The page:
To a solution of the hydroxyaldehyde 12 (1.0 g, 2.7 mmol) in DMSO (20 cm3) was added a solution of sodium chlorite (610 mg, 5.4 mmol) in water (5 cm3) followed by a solution of NaH2PO4.H2O (745 mg, 5.4 mmol) in water (5 cm3). The mixture was stirred a room temperature overnight. After addition of water, the mixture was extracted with ethyl acetate. The combined extracts were washed with brine, dried over sodium sulphate and evaporated. To the crude product in acetone (10 cm3) was added potassium carbonate (3.7 g, 27 mmol) and methyl iodide (1.68 cm3, 27 mmol). The resulting mixture was stirred under reflux for 2 h. After usual work-up the product was chromatographed on silica gel (hexane-ethyl acetate, 9:1) to furnish 14 [897 mg, 83%]. IR (film): 3417, 2930, 2855, 1726, 1604, 1456, 1431, 1270, 1161 cm-1; 1H-NMR (50 MHz, CDCl3) d: 7.60-7.10 (m, 5H, C6H5), 6.38 (s, 2H, ArH), 5.03 (s, 2H, OCH2Ph), 3.85 (s, 3H, OMe), 3.75 (s, 3H, OMe), 3.60 (t, 2H, CH2O), 2.51 (t, 2H, ArCH2), 1.5 (m, 5H, OH, CH2), 1.28 (br, 12H, CH2); 13C-NMR (200 MHz, CDCl3) d: 168.82, 160.42, 157.82, 142.86, 136.46, 128.53 (2C), 128.01, 127.47 (2C), 116.63, 96.87, 70.01, 62.86, 55.76, 52.02, 33.81, 32.64, 30.97, 29.25 (3C, all t), 25.59.

Methyl 2-methoxy-4-benzyloxy-6-(8-oxo-octyl) benzoate (15)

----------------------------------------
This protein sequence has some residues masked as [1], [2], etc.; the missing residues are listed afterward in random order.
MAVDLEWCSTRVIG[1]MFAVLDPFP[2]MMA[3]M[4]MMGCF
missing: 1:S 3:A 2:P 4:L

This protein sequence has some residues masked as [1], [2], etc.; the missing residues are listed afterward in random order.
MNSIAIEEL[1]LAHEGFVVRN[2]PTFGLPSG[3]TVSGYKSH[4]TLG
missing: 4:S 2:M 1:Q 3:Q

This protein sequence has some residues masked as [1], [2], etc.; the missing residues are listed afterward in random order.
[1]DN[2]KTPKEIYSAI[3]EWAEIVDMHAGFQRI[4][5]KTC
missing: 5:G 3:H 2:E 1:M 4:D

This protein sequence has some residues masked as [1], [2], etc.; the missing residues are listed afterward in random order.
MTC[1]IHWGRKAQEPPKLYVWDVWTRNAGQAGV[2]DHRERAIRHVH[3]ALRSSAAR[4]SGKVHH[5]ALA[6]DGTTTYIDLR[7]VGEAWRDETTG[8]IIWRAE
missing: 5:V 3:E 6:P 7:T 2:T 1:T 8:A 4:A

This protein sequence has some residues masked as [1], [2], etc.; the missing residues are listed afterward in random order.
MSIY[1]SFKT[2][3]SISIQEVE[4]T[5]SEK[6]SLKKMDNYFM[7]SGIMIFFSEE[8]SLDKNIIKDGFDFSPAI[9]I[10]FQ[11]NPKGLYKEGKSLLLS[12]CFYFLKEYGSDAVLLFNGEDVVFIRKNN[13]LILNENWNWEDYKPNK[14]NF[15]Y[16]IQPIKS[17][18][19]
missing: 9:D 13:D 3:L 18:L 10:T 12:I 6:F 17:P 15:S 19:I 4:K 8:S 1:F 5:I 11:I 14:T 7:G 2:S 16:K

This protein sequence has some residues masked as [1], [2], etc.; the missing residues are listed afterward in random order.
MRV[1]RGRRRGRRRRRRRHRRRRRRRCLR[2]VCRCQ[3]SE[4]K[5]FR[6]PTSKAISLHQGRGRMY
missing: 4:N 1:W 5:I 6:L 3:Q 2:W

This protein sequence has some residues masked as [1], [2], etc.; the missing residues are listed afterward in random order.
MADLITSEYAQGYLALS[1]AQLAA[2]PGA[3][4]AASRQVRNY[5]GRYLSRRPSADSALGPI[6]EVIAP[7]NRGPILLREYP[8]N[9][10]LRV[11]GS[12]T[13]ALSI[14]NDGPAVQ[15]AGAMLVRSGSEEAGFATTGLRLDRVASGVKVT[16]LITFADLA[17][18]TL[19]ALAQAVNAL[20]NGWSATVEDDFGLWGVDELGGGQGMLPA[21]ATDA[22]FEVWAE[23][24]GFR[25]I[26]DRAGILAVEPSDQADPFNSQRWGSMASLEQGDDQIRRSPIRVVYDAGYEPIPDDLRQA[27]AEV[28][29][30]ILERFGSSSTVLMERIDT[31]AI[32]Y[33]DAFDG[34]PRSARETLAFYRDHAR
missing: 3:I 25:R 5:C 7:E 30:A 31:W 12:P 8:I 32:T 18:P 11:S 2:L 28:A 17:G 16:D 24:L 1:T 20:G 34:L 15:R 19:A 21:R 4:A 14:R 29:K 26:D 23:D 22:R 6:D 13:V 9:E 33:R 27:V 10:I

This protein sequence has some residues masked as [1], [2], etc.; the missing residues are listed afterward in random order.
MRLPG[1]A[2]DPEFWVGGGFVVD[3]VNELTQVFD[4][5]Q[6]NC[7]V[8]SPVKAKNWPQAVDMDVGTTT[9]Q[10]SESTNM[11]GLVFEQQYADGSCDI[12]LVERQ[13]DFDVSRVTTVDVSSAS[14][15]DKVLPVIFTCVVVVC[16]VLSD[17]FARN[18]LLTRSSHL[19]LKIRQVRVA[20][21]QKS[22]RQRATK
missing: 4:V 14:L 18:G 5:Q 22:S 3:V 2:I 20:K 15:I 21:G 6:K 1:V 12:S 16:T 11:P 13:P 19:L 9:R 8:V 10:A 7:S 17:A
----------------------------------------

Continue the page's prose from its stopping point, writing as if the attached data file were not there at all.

To a suspension of PCC (685 mg, 3.18 mmol) in anhydrous methylene chloride (20 cm3) was added the hydroxyester 14 (850 mg, 2.12 mmol) in anhydrous methylene chloride (10 cm3). The mixture was stirred at room temperature for 2 hours. Anhydrous ether was added and the resulting mixture was filtered. The filtrate was washed with brine, dried over sodium sulphate and evaporated. The crude residue was filtered on silica gel to give 15 (803 mg, 95%). IR (film): 2932, 2858, 1725, 1604, 1456, 1432, 1269, 1160 cm-1; 1H-NMR (200 MHz, CDCl3) d: 9.73 (s, 1H, CHO), 7.60-7.10 (m, 5H, C6H5), 6.38 (s, 2H, ArH), 5.03 (s, 2H, OCH2Ph), 3.85 (s, 3H, OMe), 3.75 (s, 3H, OMe), 2.46 (t, 2H, ArCH2), 2.39 (t, 2H, CH2CO), 2.85-2.30 (m, 4H, CH2), 1.27 (br, 8H, CH2); 13C-NMR (50 MHz, CDCl3) d: 202.89, 168.76, 160.42, 157.82, 142.74, 136.46, 128.53 (2C), 128.01, 127.47 (2C), 116.28, 106.58, 98.88, 69.97, 55.76, 52.01, 43.77, 33.76, 30.92, 29.07 (2C), 28.91, 21.92.

(±) Methyl 2-methoxy-4-benzyloxy-6-(8-hydroxynonanyl) benzoate (16)

A solution of methylmagnesium iodide (~2.2 mmol) in anhydrous ether (5 cm3) was slowly added at 0 °C to a solution of the preceding aldehyde 15 (750 mg, 1.88 mmol) in anhydrous ether (20 cm3). At the end of addition, the reaction mixture was refluxed for 2 h. After the addition of ether, the reaction mixture was hydrolysed with a 5% hydrochloric acid solution and extracted with ether. The combined extracts were washed with a 5% sodium thiosulphate, sodium bicarbonate and brine. The organic phase was dried over sodium sulphate and after evaporation of the solvent, the residue was chromatographed on silica gel (hexane-ethyl acetate, 3:1) to give 16 [523 mg, 67%]. IR (film): 3413, 2931, 2856, 1726, 1604, 1455, 1432, 1270, 1160 cm-1; 1H-NMR (200 MHz, CDCl3) d: 7.50-7.20 (m, 5H, C6H5), 6.38 (s, 2H, ArH), 5.03 (s, 2H, OCH2Ph), 3.85 (s, 3H, OMe), 3.75 (s, 3H, OMe), 3.60-4.00 (m, 1H, OCH), 2.51 (t, 2H, ArCH2), 1.52 (t, 2H, CH2CO), 1.27 (br, 10H, CH2), 1.50 (d, 3H, CH3); 13C-NMR (50 MHz, CDCl3) d: 168.82, 160.82, 157.82, 142.89, 136.46, 128.53 (2C), 128.03, 127.47 (2C), 116.28, 106.59, 96.99, 69.99, 68.07, 55.76, 52.03, 39.19, 33.81, 30.98, 29.36, 29.26, 29.08, 25.63, 23.34.